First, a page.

Attack of the Crack!

The Writer in the Politician

We can’t simply record facts and experiences objectively because everything is tainted by our subjective lens.

This is a continuation post to Tyranny of the Minority.

If Ford is smoking crack do we attack is actions or his person for engaging in such activities? If he is able to reduce the deficit, do we praise his actions or his determined, efficient self? We don’t know his character. In both instances it wouldn’t be fair to associate his personality with his actions. We have no problem divorcing the executioner from the act of execution in writing, so why not with public figures? The words on pages, and images created speak on their own. The identity of the writer doesn’t, or shouldn’t, affect the analysis of a work.  The words of the writer speak for themselves, and are separate from the person who created them.

Or maybe it isn’t that easy to separate the man from his actions. As writer’s we write our experiences, experiences that are essential to who we are. We can’t simply record facts and experiences objectively because everything is tainted by our subjective lens. Sight, smell, touch, taste, hearing – these things colour our narratives, no two people will describe an apple in the exact same way. We put ourselves in the text, so do we not open ourselves up to criticism?

So maybe it is fair to bring the writer into the work, maybe it is fair to criticize a politician for her/his actions. Maybe it isn’t. While writing this piece I went back and forth, considering both sides, and I still don’t have a conclusive answer.

What are your thoughts? Should the personal lives of politicians be publicly discussed? Or are the lives of politicians exempt from criticism? Is it fair to shoot the messenger? And what about the writer, do you bring writers into criticism?

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4 thoughts on “Attack of the Crack!

  1. I have this question myself. When Clinton was running for president and admitted (as there was a photo of him doing it) to smoking MJ, he also said he “…didn’t inhale.” This comment was revelatory. 1) Anyone who surrenders to peer pressure to the extent that they FAKE doing something they don’t believe in has ethics and integrity issues, 2) anyone who puts a joint in his mouth and DOESN’T inhale is an idiot, 3) anyone who says they didn’t inhale is most probably a liar. There’s nothing good there… Down the road, of course, the guy was guilty of perjury. The perjury issue was buried in “A guy has a right to his private life,” the issue the (prurient) press picked up and ran with. Two separate issues – getting a BJ in the Oval Office is one thing. Lying about it is another. While I believe the sex life of the president is his business, lying to Congress is mine. But these two events were predicted by his statements about his MJ usage as a young man. What I found MOST disturbing was that the people in the US were more upset about Clinton’s extramarital pecadillo (private life) than about his lying (public life and law breaking).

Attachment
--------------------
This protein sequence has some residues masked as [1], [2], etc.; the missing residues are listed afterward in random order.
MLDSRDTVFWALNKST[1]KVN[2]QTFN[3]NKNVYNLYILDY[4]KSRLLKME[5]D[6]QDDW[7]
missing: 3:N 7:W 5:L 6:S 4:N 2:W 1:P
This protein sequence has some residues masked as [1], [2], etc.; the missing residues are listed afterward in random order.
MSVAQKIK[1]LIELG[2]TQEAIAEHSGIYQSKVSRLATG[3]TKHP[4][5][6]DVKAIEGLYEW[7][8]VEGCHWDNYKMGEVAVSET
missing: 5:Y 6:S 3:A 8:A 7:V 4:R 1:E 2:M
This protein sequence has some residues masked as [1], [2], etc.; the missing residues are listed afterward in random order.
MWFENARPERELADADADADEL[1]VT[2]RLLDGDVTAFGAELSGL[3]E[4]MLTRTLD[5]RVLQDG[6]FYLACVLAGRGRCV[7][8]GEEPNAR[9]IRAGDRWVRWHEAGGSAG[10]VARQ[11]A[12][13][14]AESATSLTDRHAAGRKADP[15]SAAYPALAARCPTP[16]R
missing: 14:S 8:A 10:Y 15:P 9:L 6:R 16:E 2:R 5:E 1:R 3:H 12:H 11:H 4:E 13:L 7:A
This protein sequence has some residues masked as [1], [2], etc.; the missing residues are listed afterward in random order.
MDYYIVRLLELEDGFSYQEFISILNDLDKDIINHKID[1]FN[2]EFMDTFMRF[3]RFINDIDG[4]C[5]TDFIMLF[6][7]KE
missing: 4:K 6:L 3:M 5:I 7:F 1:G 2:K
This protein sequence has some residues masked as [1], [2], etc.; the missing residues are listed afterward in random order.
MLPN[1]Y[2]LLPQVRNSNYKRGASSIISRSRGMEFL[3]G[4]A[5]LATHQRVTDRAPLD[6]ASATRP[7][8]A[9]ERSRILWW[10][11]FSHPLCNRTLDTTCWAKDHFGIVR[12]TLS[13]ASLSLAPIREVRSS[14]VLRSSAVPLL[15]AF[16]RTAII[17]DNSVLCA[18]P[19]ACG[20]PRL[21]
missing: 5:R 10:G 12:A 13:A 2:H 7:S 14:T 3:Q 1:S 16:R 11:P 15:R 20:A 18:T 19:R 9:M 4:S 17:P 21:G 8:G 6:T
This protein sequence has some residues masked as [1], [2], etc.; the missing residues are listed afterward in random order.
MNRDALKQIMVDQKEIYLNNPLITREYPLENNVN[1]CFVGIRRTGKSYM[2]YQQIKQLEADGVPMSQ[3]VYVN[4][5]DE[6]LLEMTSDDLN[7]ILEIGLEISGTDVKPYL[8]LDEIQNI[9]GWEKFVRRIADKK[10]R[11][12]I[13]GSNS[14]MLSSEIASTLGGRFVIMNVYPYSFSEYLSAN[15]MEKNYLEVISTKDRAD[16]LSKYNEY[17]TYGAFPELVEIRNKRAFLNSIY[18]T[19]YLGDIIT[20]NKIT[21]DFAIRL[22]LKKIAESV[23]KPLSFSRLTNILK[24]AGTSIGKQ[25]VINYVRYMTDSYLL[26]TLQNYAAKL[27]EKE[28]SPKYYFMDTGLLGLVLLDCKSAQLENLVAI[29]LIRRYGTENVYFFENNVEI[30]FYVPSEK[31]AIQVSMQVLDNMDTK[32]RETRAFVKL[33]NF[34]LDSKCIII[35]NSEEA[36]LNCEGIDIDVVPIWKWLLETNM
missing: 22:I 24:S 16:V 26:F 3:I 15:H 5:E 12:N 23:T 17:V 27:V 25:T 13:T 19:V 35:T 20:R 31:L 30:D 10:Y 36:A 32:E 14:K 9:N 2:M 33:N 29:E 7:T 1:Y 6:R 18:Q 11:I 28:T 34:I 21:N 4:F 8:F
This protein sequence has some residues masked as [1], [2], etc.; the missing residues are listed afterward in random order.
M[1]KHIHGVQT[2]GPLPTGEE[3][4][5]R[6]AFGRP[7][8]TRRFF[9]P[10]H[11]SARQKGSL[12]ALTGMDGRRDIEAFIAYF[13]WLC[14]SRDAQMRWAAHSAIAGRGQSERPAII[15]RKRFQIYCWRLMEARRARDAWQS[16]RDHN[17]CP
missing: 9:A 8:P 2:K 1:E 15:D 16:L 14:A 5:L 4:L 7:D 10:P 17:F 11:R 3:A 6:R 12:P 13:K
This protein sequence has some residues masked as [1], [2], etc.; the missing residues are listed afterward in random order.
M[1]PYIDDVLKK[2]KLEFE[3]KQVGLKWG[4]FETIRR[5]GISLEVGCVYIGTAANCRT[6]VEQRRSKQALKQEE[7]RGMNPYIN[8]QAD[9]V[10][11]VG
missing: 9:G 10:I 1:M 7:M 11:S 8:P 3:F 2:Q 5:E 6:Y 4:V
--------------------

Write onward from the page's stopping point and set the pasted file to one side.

• That is true. Rob Ford smoking crack is one thing, but repeatedly denying it on multiple occasions is another. Clinton, as well as Ford, should be held accountable to some degree because the act of lying is a public matter.

  2. I think the personal lives of politicians should be publicly discussed, should their lives affect the lives of whom they govern; the whole Rob Ford/Crack controversy is such a touchy subject, but if his personal life is making him unable to/ affecting the choices he makes for Toronto, then it’s the people’s right to know.

    In terms of writers… ahhh, I don’t have an answer either, lol. On one hand, I try to separate the writer from his/her (fiction) work, because the writer and the narrator aren’t necessarily the same thing. But I’ve seen in some other cases where readers would boycott an author’s book simply because of the author’s personal views, actions, etc. (See: Orson Scott Card). I personally try to separate the author’s life/ personal views from his/her work completely, because at the end of the day, we are all human and we all have our own personal views and lives.

    This is definitely a question then poses multiple answers, haha.

    • You have such compelling arguments, and I agree with what you’re saying that’s why I tried to make the post indecisive.
      I don’t agree with people banning Ender’s Game because Orson Scott Card is homophobic. Or if people do they need to be consistent with what they use as a basis for criticism. Either we keep the writer out of it or we don’t.
      However, I have to disagree with you on the last point. There are instances where it may be appropriate to bring the author into the work. Memoir writing and other forms of biography allow for criticism of the author, as they characterize the writer.
      Again, I may be wrong. And if you ask me tomorrow my opinion may change 😉

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